# Refactoring Nested Case Expressions in PureScript

I often find myself writing “branching code” in PureScript. This results in nested case expressions that are akin to JavaScript’s pyramid of doom. Take this function for example…

```
compileToConfig :: String -> Either Error SerializedConfig
compileToConfig story =
case parseManyStories story of
Left err -> Left $ parseErrorToError err
Right s -> case Array.head s of
Just ss -> Right $ SerializedConfig {
config : GameConfig {
startLocation : (view _name ss),
aliasGroups : mempty
},
stories : s
}
_ -> Left $ error $ "No story parts could be parsed from the input."
parseErrorToError :: ParseError -> Error
parseErrorToError err = error $
parseErrorMessage err <> ". " <>
(show $ parseErrorPosition err)
```

It has two possible failure cases - The first is a parse error, and the second is a content error. Let’s clean this function up by flattening the pyramid.

The first thing to notice is that the the return type is `Either`

, and that the two possible failure points return `Either`

and `Maybe`

. The Eithers differ in their `Left`

constructor though - one returns a `ParseError`

and the other returns a regular `Error`

. If we can convert `Either ParseError`

into `Either Error`

then we can flatten the computation by taking advantage of Either’s Monad instance and do-notation.

It turns out we can easily convert `Either ParseError`

into `Either Error`

by using Bifunctor’s `lmap`

function. `lmap`

will run a function only on the `Left`

value of `Either`

, and leave the `Right`

value alone. So to start, we can run the `parseManyStories`

function as follows…

```
compileToConfig :: String -> Either Error SerializedConfig
compileToConfig story = do
stories <- lmap parseErrorToError $ parseManyStories story
```

The next failure point is the `Array.head`

function. Since `head`

returns `Maybe a`

we can’t bind the results of this computation inside our function. That is, we can’t do the following…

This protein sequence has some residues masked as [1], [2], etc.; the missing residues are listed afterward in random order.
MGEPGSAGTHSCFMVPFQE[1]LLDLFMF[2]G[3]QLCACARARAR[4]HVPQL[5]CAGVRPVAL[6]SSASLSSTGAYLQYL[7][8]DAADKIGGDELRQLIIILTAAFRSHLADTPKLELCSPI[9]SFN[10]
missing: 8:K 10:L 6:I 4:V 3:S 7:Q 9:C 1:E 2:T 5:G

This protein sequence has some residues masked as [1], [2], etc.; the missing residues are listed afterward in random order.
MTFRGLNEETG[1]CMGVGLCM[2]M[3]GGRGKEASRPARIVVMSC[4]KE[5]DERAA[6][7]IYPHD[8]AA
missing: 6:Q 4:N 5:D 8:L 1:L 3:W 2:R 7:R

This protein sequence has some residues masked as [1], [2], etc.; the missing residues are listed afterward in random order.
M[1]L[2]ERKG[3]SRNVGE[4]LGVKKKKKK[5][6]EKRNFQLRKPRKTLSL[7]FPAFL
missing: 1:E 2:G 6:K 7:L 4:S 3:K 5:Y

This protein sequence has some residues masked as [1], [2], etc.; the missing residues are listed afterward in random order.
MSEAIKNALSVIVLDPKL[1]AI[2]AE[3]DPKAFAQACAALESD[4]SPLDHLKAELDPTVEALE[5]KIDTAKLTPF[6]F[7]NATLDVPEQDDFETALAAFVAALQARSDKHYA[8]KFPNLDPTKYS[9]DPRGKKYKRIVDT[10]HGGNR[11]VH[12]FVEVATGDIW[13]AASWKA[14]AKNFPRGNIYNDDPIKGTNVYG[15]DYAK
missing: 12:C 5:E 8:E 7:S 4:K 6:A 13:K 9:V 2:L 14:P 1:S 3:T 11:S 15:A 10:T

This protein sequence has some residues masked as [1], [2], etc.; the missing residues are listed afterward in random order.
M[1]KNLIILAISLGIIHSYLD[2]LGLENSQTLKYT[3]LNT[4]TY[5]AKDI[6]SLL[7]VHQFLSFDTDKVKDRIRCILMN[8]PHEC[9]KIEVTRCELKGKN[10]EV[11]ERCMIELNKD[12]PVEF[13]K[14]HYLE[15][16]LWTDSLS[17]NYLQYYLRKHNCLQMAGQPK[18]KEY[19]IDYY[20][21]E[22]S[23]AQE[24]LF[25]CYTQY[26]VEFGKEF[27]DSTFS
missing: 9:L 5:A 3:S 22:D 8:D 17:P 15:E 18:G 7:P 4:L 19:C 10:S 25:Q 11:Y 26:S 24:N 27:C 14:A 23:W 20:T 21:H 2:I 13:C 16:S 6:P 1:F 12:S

```
compileToConfig :: String -> Either Error SerializedConfig
compileToConfig story = do
stories <- lmap parseErrorToError $ parseManyStories story
-- This will not work.
firstStory <- Array.head stories
```

This is because we’re running our function in the “Either context” - function calls with the form `x <- fn`

inside `compileToConfig`

MUST return a `Either Error a`

. So we need to find a way to convert a `Maybe a`

into an `Either Error a`

. Let’s continue rewriting the function, and use PureScript’s typed-hole feature to ask the compiler if a function exists to convert `Maybe a`

into an `Either Error a`

.

```
compileToConfig :: String -> Either Error SerializedConfig
compileToConfig story = do
stories <- lmap parseErrorToError $ parseManyStories story
firstStory <- ?whatgoeshere noStoryPartsError (Array.head stories)
pure $ SerializedConfig {
config : GameConfig {
startLocation : (view _name firstStory),
aliasGroups : mempty
},
stories : stories
}
where
noStoryPartsError =
error $ "No story parts could be parsed from the input."
```

Now the compiler will annotate the `?whatgoeshere`

typed-hole with the following message…

```
[PureScript]
Hole 'whatgoeshere' has the inferred type
Error -> Maybe ParsedStory -> Either Error ParsedStory
You could substitute the hole with one of these values:
Data.Either.note :: forall a b. a -> Maybe b -> Either a b
Unsafe.Coerce.unsafeCoerce :: forall a b. a -> b
in the following context:
noStoryPartsError :: Error
stories :: Array ParsedStory
story :: String
in value declaration compileToConfig
```

Which tells us there is a function named `note`

in `Data.Either`

that’s exactly what we need. Here’s what our final refactored function looks like.

```
compileToConfig :: String -> Either Error SerializedConfig
compileToConfig story = do
stories <- lmap parseErrorToError $ parseManyStories story
firstStory <- note noStoryPartsError (Array.head stories)
pure $ SerializedConfig {
config : GameConfig {
startLocation : (view _name firstStory),
aliasGroups : mempty
},
stories : stories
}
where
noStoryPartsError =
error $ "No story parts could be parsed from the input."
```

No more pyramid!

As a side note, this same technique can be applied to effectful functions. Some examples of computational contexts that implicitly handle failure are `Aff e a`

, `Except`

, `ExceptT`

, or any Monad with a `MonadError`

instance.